Setting out the young broccoli plants.

Setting out the young broccoli plants.

Daily inspection for insect damage and handpicking off any caterpillars or washing off aphids was a must. At one time, I used the “organic pesticide” Bacillus thuringiensis or BT to control the white cabbage looper moth that flit from plant to plant laying its minuscule eggs. I stopped using BT when I noticed the beneficial wasps that came to attack the cabbage looper caterpillar were exhibiting signs of nerve damage. For me it was an up-close personal look at how beneficial insects react to even allowable insecticides. The daily examination became an even more meditative experience and gave me an eye into what other insect activity took place and how we could adjust the light, irrigating, air circulation, and nutritional additions to assist in the plants’ healthy growth, a relatively easy thing to do with 20-30 plants. The bird traffic in and around the plants increased as well after I stopped using the BT.

Plants were inspected daily for insect eggs and damage so the infestation did not get out of control.

Plants were inspected daily for insect eggs and damage so the infestation did not get out of control. Keeping a journal of our yearly gardening activities was a must and saved a lot of guesswork.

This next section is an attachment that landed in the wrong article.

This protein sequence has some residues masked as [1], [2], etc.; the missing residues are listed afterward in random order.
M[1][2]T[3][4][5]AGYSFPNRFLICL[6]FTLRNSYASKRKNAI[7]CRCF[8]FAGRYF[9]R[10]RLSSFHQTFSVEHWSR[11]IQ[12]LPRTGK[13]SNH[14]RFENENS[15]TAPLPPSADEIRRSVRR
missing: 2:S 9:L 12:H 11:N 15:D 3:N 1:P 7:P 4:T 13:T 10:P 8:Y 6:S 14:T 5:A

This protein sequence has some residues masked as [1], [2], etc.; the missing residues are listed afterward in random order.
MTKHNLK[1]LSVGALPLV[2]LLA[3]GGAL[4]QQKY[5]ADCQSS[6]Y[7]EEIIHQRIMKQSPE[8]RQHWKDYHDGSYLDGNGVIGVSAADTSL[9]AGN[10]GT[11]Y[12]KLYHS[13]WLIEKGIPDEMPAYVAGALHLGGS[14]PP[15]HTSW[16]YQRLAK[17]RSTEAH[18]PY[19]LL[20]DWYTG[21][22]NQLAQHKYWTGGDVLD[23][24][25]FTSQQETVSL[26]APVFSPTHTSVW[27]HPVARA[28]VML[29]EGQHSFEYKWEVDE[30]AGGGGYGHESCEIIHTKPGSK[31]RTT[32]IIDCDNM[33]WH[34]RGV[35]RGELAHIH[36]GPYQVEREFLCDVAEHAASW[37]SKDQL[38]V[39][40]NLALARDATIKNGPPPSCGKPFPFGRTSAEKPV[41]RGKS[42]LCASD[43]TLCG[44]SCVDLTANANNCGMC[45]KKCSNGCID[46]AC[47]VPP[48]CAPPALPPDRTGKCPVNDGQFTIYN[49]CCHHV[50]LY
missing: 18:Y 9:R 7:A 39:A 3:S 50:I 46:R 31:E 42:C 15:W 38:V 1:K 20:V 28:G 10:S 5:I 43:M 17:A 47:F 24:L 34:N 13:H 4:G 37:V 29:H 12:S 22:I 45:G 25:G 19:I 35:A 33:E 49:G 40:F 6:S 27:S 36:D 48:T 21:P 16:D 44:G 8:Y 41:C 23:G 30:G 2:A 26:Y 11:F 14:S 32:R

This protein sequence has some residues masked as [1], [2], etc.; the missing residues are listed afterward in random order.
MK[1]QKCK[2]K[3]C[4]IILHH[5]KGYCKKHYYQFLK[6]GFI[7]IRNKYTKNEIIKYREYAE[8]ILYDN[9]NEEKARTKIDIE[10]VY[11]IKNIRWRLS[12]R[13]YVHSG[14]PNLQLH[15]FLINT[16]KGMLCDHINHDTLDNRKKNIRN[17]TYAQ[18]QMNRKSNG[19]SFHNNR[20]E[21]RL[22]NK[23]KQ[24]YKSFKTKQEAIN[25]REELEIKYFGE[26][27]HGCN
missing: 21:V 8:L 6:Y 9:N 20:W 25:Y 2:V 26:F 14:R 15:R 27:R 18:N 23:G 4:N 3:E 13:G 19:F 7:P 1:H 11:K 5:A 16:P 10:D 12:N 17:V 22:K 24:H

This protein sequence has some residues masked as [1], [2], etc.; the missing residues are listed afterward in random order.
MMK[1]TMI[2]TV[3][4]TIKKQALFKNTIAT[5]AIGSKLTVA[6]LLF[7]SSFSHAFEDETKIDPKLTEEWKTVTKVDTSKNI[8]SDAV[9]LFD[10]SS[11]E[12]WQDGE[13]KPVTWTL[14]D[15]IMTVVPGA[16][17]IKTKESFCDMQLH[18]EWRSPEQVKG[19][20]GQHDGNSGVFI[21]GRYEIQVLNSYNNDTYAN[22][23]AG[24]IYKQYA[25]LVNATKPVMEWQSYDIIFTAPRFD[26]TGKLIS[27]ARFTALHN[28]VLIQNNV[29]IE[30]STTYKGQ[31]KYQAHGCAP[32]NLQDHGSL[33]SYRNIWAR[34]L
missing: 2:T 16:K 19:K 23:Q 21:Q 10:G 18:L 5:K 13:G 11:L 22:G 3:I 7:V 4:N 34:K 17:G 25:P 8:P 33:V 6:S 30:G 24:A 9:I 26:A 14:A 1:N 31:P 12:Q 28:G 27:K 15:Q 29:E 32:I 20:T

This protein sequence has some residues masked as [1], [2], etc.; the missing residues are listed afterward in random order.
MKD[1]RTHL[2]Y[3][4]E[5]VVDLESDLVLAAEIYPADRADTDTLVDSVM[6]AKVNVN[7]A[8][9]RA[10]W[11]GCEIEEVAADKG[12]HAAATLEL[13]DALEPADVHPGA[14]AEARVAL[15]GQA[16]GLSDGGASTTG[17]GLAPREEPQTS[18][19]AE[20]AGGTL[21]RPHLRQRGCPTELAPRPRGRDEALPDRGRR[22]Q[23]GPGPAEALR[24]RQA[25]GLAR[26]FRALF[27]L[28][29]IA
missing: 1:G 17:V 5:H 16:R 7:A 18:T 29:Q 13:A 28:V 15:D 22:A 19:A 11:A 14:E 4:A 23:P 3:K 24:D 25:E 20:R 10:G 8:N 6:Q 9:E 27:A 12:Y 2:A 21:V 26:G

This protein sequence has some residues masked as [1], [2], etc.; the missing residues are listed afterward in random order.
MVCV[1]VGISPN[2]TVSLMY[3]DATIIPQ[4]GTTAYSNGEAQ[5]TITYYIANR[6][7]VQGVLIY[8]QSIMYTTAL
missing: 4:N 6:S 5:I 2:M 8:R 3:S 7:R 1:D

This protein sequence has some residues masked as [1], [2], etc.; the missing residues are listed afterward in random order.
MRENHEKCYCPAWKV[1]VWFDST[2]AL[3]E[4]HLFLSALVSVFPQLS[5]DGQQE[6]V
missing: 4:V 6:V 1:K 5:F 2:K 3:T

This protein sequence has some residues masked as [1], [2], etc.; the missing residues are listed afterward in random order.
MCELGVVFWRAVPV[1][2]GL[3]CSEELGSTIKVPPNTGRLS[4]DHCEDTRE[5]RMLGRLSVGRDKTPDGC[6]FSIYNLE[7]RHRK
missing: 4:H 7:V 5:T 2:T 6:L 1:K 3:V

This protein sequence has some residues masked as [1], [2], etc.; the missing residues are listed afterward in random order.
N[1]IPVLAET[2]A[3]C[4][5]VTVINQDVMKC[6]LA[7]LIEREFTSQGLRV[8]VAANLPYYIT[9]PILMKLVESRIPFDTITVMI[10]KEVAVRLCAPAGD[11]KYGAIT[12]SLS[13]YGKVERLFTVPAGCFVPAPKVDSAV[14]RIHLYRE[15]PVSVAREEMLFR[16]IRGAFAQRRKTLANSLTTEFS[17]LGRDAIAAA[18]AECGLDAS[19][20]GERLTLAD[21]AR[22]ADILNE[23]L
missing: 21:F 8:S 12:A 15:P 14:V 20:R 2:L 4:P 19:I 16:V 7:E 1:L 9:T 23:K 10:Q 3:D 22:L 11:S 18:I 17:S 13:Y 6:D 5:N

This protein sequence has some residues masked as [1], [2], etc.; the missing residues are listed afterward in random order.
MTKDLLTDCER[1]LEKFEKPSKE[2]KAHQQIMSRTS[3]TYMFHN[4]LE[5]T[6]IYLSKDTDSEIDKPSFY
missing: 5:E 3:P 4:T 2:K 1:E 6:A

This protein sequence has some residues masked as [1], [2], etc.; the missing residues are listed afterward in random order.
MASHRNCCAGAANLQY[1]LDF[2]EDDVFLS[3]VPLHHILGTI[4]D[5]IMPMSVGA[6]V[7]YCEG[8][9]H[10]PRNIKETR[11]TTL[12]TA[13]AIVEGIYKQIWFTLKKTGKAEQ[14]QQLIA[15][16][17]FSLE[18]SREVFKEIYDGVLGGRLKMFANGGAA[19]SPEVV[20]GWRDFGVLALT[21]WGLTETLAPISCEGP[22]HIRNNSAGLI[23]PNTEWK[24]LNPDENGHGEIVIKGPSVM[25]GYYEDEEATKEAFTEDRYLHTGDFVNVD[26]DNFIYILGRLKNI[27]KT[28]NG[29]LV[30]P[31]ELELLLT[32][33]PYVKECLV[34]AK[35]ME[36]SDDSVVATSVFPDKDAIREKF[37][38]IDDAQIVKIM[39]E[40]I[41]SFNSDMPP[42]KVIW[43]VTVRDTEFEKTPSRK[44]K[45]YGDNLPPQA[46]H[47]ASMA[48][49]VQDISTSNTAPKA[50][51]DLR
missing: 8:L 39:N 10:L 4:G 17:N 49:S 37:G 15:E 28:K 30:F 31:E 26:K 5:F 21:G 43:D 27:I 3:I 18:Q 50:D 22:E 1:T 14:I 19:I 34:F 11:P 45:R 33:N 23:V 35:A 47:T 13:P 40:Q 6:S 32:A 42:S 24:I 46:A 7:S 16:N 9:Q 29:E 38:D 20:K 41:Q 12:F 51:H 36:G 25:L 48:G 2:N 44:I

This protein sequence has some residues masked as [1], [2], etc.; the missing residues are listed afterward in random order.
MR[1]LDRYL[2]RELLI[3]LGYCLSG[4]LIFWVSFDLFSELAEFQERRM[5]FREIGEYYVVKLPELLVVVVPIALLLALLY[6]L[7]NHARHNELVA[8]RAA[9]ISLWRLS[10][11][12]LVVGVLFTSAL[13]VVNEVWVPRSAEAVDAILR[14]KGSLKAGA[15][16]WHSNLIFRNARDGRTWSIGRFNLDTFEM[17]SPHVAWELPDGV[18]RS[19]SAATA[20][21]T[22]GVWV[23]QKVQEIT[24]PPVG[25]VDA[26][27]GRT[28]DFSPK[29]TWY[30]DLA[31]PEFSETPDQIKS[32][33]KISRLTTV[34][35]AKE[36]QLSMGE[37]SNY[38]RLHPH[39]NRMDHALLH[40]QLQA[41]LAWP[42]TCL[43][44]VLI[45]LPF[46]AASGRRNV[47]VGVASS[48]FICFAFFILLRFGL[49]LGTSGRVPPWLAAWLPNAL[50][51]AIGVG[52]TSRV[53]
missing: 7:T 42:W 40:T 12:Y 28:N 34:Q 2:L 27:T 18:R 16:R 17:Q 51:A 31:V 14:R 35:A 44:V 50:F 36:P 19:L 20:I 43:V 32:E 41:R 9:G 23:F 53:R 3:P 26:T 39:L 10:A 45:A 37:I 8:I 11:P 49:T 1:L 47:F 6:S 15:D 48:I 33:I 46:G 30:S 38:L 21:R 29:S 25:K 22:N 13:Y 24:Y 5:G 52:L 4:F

As the plants grew, they received fish emulsion and side feedings of compost and Michael removed their bottom leaves for improved air circulation. Good soakings with the soaker hose and overhead waterings done early in the mornings whenever needed gave them a refreshing shower to last through the heat of the day. Our soils in Idaho were clay-based and ate up any organic matter we fed them. Producing copious amounts of compost and incorporating composted horse manures or bringing in llama poop and birch leaves was a must. The birch leaves were turned into the fall soils and allowed to breakdown during the wet and snowy fall, winter, and early spring seasons.

Side dressing broccoli plants with worm compost.

Side dressing broccoli plants with worm compost. Will be scratched into surface.

With the first-sown crop, we found that by removing the bottom leaves and pinching the the blossom buds back, and keeping them as cool as possible during the heat of the summer, often was enough to get them through into the cool fall season and we’d get another good crop of side shoots before the killing frosts. I’d also start a second crop around the summer solstice but seeded them directly into prepared tubes. They were grown outdoors, kept as cool as possible and covered with row cover until set out  in the garden in late July or early August. Harvest wasn’t as prolific as the first crop but it was tasty, especially after a light touch of frost.

According to Wikipedia, broccoli has been considered since the time of the Roman Empire a uniquely valuable Italian food and was first brought to the US by Italian immigrants. My favorite broccoli plants belong to the Calabrese family with their large heads and thick stalks. The open-pollinated varieties I grew then are largely unavailable now but still the DiCicco and Waltham 29 can be found. I did seed a few hybrids as well, namely Packman, Green Valiant and Green Comet.